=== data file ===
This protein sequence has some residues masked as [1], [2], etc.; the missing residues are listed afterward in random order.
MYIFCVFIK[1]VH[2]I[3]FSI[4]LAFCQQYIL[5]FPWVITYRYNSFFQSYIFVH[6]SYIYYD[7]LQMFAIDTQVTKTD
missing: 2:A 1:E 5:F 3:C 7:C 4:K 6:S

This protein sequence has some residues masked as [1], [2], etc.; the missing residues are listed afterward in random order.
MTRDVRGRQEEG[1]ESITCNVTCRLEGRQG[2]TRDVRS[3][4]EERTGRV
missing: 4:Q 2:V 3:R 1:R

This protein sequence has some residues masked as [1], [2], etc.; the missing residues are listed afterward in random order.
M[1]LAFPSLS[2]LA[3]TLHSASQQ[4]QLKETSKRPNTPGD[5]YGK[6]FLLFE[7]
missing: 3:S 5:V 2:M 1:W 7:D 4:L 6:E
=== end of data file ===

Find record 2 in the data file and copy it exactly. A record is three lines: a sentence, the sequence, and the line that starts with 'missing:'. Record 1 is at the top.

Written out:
This protein sequence has some residues masked as [1], [2], etc.; the missing residues are listed afterward in random order.
MTRDVRGRQEEG[1]ESITCNVTCRLEGRQG[2]TRDVRS[3][4]EERTGRV
missing: 4:Q 2:V 3:R 1:R